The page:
This article considers the nature of collusion between the British state and loyalist paramilitary organisations during the conflict in Northern Ireland in the context of British counterinsurgency theory and practices in prior colonial
campaigns. It briefly outlines the nature, pattern and logic of collusion in Northern Ireland before examining some of the key works of British counterinsurgency theorists – Charles Callwell, Charles Gwynn and Frank Kitson – reflecting on earlier imperial experiences. Collusion is understood as an expedient coercive state practice, premised on a ‘doctrine of necessity’, designed to remove ‘enemies’ and induce fear in a target population via a strategy of assassination in which the appearance of adherence to the rule of law is a political end shaping the specific forms of state violence involved. Such a practice, the author argues, is not an aberration in the tradition of British state counterinsurgency violence, it is exemplary.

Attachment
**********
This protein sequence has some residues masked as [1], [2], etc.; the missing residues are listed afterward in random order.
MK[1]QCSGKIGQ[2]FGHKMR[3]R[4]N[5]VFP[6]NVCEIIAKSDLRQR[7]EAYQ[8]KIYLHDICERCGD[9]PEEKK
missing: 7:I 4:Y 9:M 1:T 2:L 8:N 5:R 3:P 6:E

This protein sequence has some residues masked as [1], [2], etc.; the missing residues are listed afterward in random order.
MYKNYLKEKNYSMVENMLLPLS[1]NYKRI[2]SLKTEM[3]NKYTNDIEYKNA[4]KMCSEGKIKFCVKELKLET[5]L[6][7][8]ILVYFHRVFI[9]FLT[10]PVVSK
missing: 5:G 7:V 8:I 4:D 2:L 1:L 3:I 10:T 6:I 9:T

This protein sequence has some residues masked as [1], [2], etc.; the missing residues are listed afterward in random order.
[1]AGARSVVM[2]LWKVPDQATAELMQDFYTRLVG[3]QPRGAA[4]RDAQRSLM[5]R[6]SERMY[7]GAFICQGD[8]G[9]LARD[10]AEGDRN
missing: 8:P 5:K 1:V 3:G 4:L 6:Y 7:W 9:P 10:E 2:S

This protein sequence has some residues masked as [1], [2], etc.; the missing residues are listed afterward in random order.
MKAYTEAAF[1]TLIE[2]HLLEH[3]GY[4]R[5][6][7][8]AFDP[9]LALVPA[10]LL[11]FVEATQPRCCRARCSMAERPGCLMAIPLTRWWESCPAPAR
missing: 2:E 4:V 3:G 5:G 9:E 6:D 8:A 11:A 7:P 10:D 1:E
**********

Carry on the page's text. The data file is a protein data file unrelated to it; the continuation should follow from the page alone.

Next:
- Northern Ireland
- irregular warfare
- state violence